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Department of Development Studies

Political Ecology of Development

Course Code:
15PDSC009
Unit value:
1.0

This course is the core course of the newly established MSc Environment, Politics and Development.  It presents a critical perspective on the relationship between environment and development, with a ’political ecology of development’ lens. The course focuses on the dynamics of socio-environmental change, giving attention to its material/economic, political/organisational as well as cultural/ideological dimensions.  In its first half, the course discusses empirical evidence and normative standpoints in relation to environmentalism, the emergence of ‘political ecology’ as a field, the critical perspectives that it was and is inspired by, and the institutional dynamics of socio-environmental change (under the headings governance & policy, markets, conflicts & security, movements). The second part of the course discusses specific ‘political ecologies of....’ and gives an overview of current issues in the field of environment, politics and development.

Objectives and learning outcomes of the course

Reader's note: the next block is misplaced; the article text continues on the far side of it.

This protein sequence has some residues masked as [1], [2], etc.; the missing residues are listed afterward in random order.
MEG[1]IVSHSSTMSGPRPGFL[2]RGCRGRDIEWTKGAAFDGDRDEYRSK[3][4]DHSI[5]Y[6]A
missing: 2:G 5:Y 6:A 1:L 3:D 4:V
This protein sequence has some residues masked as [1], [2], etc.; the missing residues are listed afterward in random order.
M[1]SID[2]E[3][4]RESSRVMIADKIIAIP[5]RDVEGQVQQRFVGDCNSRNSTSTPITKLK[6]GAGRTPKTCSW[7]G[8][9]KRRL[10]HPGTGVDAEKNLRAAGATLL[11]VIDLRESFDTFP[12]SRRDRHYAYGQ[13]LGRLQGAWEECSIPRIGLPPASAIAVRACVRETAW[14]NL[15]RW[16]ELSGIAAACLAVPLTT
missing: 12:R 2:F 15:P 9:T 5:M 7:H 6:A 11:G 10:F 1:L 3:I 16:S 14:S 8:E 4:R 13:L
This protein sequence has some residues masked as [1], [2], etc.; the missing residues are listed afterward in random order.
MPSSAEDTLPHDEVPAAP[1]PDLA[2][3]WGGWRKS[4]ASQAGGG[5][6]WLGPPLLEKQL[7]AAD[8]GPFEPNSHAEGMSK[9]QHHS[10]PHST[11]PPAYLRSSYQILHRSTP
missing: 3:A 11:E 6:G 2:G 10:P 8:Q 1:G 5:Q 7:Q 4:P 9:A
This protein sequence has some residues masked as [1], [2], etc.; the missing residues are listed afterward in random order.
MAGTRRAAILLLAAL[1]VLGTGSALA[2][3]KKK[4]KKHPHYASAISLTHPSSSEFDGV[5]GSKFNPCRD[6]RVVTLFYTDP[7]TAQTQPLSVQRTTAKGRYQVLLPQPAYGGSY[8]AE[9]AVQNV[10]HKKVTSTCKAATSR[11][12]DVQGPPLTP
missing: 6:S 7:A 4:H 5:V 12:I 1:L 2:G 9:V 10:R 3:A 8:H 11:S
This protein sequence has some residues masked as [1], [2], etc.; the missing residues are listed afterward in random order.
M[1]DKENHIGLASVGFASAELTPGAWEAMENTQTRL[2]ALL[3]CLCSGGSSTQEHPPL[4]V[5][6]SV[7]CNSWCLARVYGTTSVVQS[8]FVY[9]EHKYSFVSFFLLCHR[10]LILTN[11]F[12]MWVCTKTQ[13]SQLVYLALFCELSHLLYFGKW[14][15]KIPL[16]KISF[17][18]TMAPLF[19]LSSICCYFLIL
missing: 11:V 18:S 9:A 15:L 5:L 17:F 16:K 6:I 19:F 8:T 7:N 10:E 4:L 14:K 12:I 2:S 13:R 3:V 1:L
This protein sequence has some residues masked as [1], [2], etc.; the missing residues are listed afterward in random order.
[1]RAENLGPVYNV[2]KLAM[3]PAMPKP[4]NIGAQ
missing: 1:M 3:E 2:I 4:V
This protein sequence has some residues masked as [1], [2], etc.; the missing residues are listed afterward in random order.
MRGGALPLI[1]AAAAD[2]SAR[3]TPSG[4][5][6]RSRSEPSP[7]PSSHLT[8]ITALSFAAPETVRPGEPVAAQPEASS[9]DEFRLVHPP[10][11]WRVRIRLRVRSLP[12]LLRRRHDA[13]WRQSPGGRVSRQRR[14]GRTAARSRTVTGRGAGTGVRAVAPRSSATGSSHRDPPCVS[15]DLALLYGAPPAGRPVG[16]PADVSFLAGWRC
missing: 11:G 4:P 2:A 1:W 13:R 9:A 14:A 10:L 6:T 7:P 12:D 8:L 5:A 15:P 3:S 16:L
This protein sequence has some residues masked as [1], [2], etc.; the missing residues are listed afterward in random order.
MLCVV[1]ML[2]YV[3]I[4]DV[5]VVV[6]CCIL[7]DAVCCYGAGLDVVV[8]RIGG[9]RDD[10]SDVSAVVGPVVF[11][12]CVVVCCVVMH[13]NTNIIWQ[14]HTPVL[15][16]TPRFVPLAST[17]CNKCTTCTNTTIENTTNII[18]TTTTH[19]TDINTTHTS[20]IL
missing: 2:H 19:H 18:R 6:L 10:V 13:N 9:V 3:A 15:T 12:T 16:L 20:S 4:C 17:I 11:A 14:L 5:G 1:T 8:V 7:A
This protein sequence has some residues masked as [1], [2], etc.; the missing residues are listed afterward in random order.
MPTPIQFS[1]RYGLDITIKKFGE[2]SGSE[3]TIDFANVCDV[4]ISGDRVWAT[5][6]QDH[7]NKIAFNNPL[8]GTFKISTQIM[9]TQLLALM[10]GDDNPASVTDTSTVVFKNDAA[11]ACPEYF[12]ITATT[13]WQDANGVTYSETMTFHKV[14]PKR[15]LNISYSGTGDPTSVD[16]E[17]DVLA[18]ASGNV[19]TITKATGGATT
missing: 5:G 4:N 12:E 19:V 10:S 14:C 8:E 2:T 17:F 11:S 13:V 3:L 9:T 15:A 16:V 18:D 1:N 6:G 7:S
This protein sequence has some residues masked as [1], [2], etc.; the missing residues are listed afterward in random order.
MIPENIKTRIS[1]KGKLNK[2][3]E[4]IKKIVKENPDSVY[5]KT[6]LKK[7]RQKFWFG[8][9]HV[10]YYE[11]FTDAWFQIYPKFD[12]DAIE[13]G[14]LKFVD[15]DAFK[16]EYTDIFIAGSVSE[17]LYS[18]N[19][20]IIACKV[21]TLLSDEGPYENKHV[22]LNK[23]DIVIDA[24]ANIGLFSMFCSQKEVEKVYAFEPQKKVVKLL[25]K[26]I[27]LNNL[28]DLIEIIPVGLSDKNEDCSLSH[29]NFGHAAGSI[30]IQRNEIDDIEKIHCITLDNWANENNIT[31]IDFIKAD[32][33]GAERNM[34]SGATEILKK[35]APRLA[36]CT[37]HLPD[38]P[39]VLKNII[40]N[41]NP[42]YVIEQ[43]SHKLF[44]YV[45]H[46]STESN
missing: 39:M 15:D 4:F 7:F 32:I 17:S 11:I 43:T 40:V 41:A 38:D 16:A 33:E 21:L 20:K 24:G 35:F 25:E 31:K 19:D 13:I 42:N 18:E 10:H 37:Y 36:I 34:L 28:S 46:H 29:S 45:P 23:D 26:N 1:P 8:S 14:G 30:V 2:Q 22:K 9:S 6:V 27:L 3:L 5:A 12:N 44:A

At the end of the course, a student should be able to:

  • demonstrate knowledge of basic concepts and principles of the political ecology of development and the social history of its emergence;
  • demonstrate knowledge of theoretical approaches to the institutional dynamics of socio-environmental change;
  • demonstrate knowledge of core debates on selected thematic areas within the political ecology of development;
  • demonstrate capacity to apply these approaches and frameworks in analysis of environmental controversies.

Workload

Teaching takes place through a weekly 3 hour seminar.

Scope and syllabus

PART 1: INTRODUCTION

  • Why worry about the environment? Poverty and planetary boundaries
  • Global History of environmental issues
  • Political Ecology - origins, approaches, critiques

PART II: MAINSTREAM AND CRITICAL PERSPECTIVES

  • Nature and capitalism: mainstream and heterodox political economy
  • Feminist approaches to nature, environment and development
  • Struggles over meaning: anthropological approaches to the environment

PART III: INSTITUTIONAL DYNAMICS OF SOCIO-ENVIRONMENTAL CHANGE

  • Environmental governance and policy
  • Markets in environmental goods and services
  • Environmental conflict and security
  • Environmental movements

PART IV: THE POLITICAL ECOLOGY OF...

  • The global political economy of oil
  • Climate change
  • Urbanisation and environment
  • Urban water
  • Tourism, Environment and Development
  • Mining and indigenous people
  • Biofuels
  • Biodiversity, protected areas and social justice
  • Forests

PART V: A CURRENT ENVIRONMENTAL CONTROVERSY (PANEL DISCUSSION)

  • Current controversy

Method of assessment

50% three-hour examination, 50% coursework. Each student will be expected to submit two essays of no more than 3000 words (each worth 25%). Resubmission of coursework regulations apply.